Gearhart’s sisters May and Edna had learned how to block print from Arthur Wesley Dow at his school in Massachusetts. They shared their knowledge with Frances and by 1919 color block printing became Frances’ medium of choice. It is estimated that between her 50th year, when she began block printing, and her death Frances created some 250 different prints in editions of 20–50, each of which was printed by hand. Gearhart made prints in a traditional Japanese manner that meant creating a separate block for each color in the print. Critics notice an affinity between her woodcuts and those of Japanese artist Hiroshi Yoshida, a painter and printmaker in the Occidental style who visited the United States and made a number of prints of the Western landscape.

Gearhart's unusual manner of printing the key block (or the foundation color) in blue instead of black ink enhanced the atmospheric mood she sought to convey. The light blue in the work in the Wolfson Collection, Tatoosa Vista, not only serves as mountain sky but also accentuates the depth and drama of the snowy peaks. Brushstrokes visible in the sky indicate that Gearhart applied the ink to the wooden blocks with a dry brush, a technique borrowed from the Japanese. The vertical nature of this work is also typical of Gearhart who frequently stacked elements, one behind the other. Here she enhances the drama of the scene by provided a upward perspective from the valley of Mt. Rainier National Park looking skyward toward the mountains. The dark blue patch in the bottom right of the image adds to the sense of dramatic space.

In 1923 Frances had an exhibition at the Los Angeles Museum of History, Science and Art (now LACMA) where twenty-seven of her woodcuts were displayed. In 1930 the American Federation of the Arts organized a traveling exhibition of Frances’ works and in 1933 she had a solo exhibition at Grand Central Galleries in New York. Her prints were in demand and sales from galleries on both coasts enabled her to quit her teaching job. Her artwork was also included in exhibitions at the Brooklyn Museum and the Smithsonian.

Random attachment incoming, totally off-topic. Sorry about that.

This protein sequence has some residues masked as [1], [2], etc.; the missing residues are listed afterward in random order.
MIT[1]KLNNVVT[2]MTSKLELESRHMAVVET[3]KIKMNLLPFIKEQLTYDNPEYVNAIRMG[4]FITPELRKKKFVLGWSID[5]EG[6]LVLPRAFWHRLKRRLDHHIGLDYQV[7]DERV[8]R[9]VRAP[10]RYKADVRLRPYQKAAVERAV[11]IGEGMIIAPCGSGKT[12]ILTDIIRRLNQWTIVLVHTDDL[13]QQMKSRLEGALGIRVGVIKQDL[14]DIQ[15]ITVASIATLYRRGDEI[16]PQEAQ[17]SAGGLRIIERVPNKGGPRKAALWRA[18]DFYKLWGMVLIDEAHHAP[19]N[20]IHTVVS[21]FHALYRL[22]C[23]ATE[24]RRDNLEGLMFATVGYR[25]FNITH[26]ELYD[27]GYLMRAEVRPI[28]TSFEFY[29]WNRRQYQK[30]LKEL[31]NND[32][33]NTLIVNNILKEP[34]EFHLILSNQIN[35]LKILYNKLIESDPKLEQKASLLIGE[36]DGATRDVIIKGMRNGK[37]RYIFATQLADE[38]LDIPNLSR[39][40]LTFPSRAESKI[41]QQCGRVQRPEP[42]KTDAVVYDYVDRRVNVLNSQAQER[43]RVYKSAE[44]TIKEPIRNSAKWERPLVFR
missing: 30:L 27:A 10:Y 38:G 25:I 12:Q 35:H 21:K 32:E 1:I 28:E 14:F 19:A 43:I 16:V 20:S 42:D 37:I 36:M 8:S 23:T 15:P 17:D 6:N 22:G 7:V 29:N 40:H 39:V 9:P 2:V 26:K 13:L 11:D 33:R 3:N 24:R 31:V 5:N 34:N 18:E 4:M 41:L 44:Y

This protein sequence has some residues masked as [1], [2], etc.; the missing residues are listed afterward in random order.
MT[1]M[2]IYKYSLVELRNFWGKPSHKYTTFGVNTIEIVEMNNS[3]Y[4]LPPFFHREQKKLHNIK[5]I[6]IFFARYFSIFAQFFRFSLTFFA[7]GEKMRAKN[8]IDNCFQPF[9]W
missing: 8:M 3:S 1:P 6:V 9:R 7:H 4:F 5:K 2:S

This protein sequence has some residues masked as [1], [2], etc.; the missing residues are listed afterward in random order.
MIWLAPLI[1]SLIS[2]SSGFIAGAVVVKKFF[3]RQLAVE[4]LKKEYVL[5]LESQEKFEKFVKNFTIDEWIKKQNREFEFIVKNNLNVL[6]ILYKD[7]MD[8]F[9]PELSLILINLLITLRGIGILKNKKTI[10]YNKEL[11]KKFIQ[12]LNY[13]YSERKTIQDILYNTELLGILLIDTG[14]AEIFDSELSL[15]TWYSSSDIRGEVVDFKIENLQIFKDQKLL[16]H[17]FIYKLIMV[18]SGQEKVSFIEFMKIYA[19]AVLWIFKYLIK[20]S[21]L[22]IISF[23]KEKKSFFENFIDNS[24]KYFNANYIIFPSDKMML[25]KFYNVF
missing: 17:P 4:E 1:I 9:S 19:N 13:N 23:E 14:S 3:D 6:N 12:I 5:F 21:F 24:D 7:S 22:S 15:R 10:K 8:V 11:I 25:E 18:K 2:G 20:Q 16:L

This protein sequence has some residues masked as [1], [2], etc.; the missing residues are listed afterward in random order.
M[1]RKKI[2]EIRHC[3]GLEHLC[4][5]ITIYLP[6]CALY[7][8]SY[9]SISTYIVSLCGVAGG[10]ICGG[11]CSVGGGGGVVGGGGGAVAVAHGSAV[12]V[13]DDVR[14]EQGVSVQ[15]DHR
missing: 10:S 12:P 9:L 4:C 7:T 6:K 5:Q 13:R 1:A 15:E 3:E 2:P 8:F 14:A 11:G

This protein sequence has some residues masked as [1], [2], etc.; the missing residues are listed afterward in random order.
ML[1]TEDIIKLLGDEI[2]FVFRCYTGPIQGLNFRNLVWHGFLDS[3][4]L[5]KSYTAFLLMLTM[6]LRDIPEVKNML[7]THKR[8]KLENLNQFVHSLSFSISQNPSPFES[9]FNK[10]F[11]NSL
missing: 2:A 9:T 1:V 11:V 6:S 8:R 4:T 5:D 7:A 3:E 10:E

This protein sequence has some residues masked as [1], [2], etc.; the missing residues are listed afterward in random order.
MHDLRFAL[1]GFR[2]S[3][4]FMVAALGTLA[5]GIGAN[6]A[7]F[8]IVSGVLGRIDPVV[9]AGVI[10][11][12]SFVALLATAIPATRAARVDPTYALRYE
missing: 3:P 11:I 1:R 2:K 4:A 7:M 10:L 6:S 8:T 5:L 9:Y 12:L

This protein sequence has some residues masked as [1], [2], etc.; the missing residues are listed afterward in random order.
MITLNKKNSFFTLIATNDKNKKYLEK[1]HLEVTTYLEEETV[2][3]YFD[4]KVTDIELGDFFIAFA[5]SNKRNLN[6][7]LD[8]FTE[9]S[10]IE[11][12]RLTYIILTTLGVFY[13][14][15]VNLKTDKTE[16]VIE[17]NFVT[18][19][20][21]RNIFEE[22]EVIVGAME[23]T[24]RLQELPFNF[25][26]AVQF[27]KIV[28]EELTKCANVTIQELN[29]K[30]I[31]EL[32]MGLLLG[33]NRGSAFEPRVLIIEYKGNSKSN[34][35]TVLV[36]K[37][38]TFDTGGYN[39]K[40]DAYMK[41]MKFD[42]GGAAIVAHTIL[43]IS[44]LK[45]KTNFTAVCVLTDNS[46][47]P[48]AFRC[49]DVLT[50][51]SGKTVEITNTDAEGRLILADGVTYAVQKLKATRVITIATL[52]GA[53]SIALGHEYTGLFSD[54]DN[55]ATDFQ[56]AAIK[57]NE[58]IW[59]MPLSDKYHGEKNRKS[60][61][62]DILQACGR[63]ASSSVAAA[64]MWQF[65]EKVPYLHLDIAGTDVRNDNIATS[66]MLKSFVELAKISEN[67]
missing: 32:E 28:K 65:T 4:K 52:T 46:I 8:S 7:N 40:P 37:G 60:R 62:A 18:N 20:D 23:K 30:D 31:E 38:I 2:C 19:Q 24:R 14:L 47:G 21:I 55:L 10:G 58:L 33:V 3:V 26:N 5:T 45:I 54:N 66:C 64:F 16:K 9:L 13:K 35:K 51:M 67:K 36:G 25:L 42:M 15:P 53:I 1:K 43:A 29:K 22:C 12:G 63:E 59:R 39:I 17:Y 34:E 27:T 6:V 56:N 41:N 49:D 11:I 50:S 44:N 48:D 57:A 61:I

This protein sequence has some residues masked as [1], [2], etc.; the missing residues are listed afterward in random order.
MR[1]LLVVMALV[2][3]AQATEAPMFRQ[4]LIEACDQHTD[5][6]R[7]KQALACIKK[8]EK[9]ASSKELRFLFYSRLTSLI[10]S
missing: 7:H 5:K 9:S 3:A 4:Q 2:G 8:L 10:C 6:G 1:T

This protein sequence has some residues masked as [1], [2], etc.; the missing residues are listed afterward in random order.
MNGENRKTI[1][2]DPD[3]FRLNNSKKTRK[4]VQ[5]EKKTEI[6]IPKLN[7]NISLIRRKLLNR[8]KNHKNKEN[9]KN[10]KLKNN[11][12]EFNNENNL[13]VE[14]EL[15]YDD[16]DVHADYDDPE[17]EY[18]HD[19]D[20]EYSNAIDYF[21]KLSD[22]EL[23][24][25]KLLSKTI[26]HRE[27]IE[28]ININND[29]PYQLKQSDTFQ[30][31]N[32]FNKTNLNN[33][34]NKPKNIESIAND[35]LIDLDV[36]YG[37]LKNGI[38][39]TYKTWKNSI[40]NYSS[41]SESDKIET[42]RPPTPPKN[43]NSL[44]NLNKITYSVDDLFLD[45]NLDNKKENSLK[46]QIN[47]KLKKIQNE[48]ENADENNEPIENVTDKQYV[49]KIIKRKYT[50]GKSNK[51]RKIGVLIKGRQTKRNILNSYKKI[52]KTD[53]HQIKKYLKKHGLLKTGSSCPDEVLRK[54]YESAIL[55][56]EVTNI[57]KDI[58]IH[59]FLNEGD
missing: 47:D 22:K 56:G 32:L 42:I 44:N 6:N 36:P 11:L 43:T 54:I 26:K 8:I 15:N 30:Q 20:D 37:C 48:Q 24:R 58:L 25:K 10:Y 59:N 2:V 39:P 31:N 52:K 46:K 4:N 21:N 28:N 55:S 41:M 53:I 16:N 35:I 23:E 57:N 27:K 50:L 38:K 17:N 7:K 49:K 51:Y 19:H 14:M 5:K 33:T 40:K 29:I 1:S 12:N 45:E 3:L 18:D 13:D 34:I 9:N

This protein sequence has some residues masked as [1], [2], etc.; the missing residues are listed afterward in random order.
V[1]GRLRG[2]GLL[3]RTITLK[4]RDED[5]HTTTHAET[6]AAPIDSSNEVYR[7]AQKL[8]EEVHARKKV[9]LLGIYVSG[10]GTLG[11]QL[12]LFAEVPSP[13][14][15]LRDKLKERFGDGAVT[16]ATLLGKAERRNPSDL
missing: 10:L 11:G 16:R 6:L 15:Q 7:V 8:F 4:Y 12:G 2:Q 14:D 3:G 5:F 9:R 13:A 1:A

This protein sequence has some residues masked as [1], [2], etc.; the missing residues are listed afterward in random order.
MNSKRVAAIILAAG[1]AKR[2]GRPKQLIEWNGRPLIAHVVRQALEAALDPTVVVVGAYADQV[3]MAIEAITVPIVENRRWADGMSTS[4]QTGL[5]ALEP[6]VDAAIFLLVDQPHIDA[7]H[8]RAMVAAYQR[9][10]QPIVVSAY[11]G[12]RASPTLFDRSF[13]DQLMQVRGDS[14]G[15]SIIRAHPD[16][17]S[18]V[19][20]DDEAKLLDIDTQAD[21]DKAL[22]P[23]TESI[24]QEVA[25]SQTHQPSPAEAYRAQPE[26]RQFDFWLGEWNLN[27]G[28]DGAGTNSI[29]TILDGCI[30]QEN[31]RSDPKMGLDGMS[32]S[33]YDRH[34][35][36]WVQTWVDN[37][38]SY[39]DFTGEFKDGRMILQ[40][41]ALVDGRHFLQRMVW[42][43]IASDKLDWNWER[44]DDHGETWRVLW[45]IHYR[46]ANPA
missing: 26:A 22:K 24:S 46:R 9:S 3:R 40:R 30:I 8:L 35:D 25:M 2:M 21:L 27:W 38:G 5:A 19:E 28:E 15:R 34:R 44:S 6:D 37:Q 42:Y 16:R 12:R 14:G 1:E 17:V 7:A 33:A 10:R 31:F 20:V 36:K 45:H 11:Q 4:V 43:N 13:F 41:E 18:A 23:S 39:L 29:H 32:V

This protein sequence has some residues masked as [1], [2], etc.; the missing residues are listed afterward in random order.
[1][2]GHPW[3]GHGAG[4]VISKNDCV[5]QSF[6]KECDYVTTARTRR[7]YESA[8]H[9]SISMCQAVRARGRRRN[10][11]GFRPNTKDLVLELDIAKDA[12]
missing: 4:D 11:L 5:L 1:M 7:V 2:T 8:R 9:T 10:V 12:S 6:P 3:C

As an artist working and living in Pasadena, California in the first quarter of the 20th century, Gearhart had deep exposure to the approach and ideals of the American Arts and Crafts movement. Her manner of working embraced the movement’s handcrafted aesthetic. As curator Susan Futterman notes Gearhart’s art “conveys a sense of directness, immediacy, and has a strong visual impact while depicting a clearly ideal, Californian subject matter.” This was a moment when California personified the American ideals of freedom, beauty and abundance and Gearhart’s vibrant images reinforced the notions of California as a promised land.

There have been two recent museum exhibitions of Gerhart’s work, Frances H. Gearhart: California Block Prints, at the Cheney Cowles Museum in Spokane, Washington in 1990 and Behold the Day: The Color Block Prints of Frances Gearhart at the Pasadena Museum of California Art in 2009, but further scholarship needs to be done on this remarkable artist who captured the beauty and light of America’s western coast.